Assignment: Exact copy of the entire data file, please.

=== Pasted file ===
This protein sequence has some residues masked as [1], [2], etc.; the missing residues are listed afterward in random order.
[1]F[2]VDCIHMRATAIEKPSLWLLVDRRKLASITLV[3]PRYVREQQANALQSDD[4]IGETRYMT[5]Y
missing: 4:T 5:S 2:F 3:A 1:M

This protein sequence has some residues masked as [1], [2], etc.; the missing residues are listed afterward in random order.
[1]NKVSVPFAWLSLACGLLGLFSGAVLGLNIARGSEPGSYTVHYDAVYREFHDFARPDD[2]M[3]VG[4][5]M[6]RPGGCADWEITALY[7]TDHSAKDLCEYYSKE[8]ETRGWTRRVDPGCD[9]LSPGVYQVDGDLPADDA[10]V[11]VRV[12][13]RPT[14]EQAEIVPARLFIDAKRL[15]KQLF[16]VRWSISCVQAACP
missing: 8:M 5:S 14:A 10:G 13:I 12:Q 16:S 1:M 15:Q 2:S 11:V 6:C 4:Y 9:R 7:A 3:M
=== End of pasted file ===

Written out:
This protein sequence has some residues masked as [1], [2], etc.; the missing residues are listed afterward in random order.
[1]F[2]VDCIHMRATAIEKPSLWLLVDRRKLASITLV[3]PRYVREQQANALQSDD[4]IGETRYMT[5]Y
missing: 4:T 5:S 2:F 3:A 1:M

This protein sequence has some residues masked as [1], [2], etc.; the missing residues are listed afterward in random order.
[1]NKVSVPFAWLSLACGLLGLFSGAVLGLNIARGSEPGSYTVHYDAVYREFHDFARPDD[2]M[3]VG[4][5]M[6]RPGGCADWEITALY[7]TDHSAKDLCEYYSKE[8]ETRGWTRRVDPGCD[9]LSPGVYQVDGDLPADDA[10]V[11]VRV[12][13]RPT[14]EQAEIVPARLFIDAKRL[15]KQLF[16]VRWSISCVQAACP
missing: 8:M 5:S 14:A 10:G 13:I 12:Q 16:S 1:M 15:Q 2:S 11:V 6:C 4:Y 9:R 7:A 3:M